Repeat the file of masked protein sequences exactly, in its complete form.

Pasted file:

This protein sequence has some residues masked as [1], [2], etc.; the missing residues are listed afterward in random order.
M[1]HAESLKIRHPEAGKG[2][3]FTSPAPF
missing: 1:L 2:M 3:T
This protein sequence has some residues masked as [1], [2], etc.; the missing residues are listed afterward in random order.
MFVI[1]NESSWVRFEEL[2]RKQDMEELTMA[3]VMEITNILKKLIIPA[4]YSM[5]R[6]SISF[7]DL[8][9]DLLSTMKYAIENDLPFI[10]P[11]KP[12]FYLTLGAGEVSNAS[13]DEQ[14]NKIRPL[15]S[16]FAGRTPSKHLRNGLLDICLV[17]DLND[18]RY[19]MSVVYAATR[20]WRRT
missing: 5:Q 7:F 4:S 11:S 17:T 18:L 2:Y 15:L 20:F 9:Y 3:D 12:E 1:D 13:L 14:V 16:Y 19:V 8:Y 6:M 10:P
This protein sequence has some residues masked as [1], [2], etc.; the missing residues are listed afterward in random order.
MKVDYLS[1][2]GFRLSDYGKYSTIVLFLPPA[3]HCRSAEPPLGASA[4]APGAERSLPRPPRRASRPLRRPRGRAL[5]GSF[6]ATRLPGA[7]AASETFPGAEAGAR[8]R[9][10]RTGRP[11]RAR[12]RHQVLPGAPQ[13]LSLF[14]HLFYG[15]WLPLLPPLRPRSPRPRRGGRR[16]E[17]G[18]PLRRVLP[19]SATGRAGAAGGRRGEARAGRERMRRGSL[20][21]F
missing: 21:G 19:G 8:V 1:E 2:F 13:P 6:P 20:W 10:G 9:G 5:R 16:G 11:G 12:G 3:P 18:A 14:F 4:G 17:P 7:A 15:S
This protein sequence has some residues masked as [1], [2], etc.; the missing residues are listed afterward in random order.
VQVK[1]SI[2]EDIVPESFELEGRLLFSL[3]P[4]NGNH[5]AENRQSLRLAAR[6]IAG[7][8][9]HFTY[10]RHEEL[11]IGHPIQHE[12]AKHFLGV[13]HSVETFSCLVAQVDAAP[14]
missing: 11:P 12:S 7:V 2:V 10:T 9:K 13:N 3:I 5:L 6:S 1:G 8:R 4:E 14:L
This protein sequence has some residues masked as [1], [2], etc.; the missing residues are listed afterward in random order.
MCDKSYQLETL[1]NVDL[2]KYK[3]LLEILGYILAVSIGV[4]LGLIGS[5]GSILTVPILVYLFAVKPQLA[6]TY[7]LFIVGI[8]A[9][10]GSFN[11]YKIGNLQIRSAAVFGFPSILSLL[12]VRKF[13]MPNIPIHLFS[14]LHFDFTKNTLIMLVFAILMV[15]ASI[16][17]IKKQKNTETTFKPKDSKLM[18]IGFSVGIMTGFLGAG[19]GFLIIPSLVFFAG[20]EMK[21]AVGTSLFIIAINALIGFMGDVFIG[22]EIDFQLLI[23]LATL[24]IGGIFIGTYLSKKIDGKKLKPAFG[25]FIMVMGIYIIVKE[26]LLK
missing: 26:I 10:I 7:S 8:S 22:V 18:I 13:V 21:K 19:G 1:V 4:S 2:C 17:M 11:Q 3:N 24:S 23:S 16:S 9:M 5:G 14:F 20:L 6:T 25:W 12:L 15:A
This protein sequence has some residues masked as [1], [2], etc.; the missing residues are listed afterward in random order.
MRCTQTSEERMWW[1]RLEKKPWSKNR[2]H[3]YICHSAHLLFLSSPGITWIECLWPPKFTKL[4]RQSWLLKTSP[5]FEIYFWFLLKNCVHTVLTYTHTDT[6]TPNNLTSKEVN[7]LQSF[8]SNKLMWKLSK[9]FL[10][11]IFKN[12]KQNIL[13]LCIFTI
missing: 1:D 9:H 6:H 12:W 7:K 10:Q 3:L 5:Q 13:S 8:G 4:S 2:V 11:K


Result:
This protein sequence has some residues masked as [1], [2], etc.; the missing residues are listed afterward in random order.
M[1]HAESLKIRHPEAGKG[2][3]FTSPAPF
missing: 1:L 2:M 3:T
This protein sequence has some residues masked as [1], [2], etc.; the missing residues are listed afterward in random order.
MFVI[1]NESSWVRFEEL[2]RKQDMEELTMA[3]VMEITNILKKLIIPA[4]YSM[5]R[6]SISF[7]DL[8][9]DLLSTMKYAIENDLPFI[10]P[11]KP[12]FYLTLGAGEVSNAS[13]DEQ[14]NKIRPL[15]S[16]FAGRTPSKHLRNGLLDICLV[17]DLND[18]RY[19]MSVVYAATR[20]WRRT
missing: 5:Q 7:F 4:S 11:S 17:T 18:L 2:Y 15:L 20:F 9:Y 3:D 12:E 1:D 13:L 14:V 16:Y 19:V 8:Y 6:M 10:P
This protein sequence has some residues masked as [1], [2], etc.; the missing residues are listed afterward in random order.
MKVDYLS[1][2]GFRLSDYGKYSTIVLFLPPA[3]HCRSAEPPLGASA[4]APGAERSLPRPPRRASRPLRRPRGRAL[5]GSF[6]ATRLPGA[7]AASETFPGAEAGAR[8]R[9][10]RTGRP[11]RAR[12]RHQVLPGAPQ[13]LSLF[14]HLFYG[15]WLPLLPPLRPRSPRPRRGGRR[16]E[17]G[18]PLRRVLP[19]SATGRAGAAGGRRGEARAGRERMRRGSL[20][21]F
missing: 21:G 19:G 8:V 1:E 2:F 13:P 6:P 20:W 10:G 9:G 5:R 16:G 11:G 12:G 3:P 18:A 14:F 4:G 17:P 7:A 15:S
This protein sequence has some residues masked as [1], [2], etc.; the missing residues are listed afterward in random order.
VQVK[1]SI[2]EDIVPESFELEGRLLFSL[3]P[4]NGNH[5]AENRQSLRLAAR[6]IAG[7][8][9]HFTY[10]RHEEL[11]IGHPIQHE[12]AKHFLGV[13]HSVETFSCLVAQVDAAP[14]
missing: 11:P 12:S 7:V 2:V 10:T 9:K 13:N 3:I 5:L 6:S 1:G 8:R 4:E 14:L
This protein sequence has some residues masked as [1], [2], etc.; the missing residues are listed afterward in random order.
MCDKSYQLETL[1]NVDL[2]KYK[3]LLEILGYILAVSIGV[4]LGLIGS[5]GSILTVPILVYLFAVKPQLA[6]TY[7]LFIVGI[8]A[9][10]GSFN[11]YKIGNLQIRSAAVFGFPSILSLL[12]VRKF[13]MPNIPIHLFS[14]LHFDFTKNTLIMLVFAILMV[15]ASI[16][17]IKKQKNTETTFKPKDSKLM[18]IGFSVGIMTGFLGAG[19]GFLIIPSLVFFAG[20]EMK[21]AVGTSLFIIAINALIGFMGDVFIG[22]EIDFQLLI[23]LATL[24]IGGIFIGTYLSKKIDGKKLKPAFG[25]FIMVMGIYIIVKE[26]LLK
missing: 26:I 10:I 7:S 8:S 22:V 18:I 13:V 21:K 19:G 1:V 4:S 2:C 17:M 11:Q 3:N 24:S 23:S 16:S 9:M 5:G 14:F 20:L 6:T 25:W 12:L 15:A
This protein sequence has some residues masked as [1], [2], etc.; the missing residues are listed afterward in random order.
MRCTQTSEERMWW[1]RLEKKPWSKNR[2]H[3]YICHSAHLLFLSSPGITWIECLWPPKFTKL[4]RQSWLLKTSP[5]FEIYFWFLLKNCVHTVLTYTHTDT[6]TPNNLTSKEVN[7]LQSF[8]SNKLMWKLSK[9]FL[10][11]IFKN[12]KQNIL[13]LCIFTI
missing: 1:D 9:H 6:H 12:W 7:K 10:Q 3:L 5:Q 13:S 8:G 4:S 2:V 11:K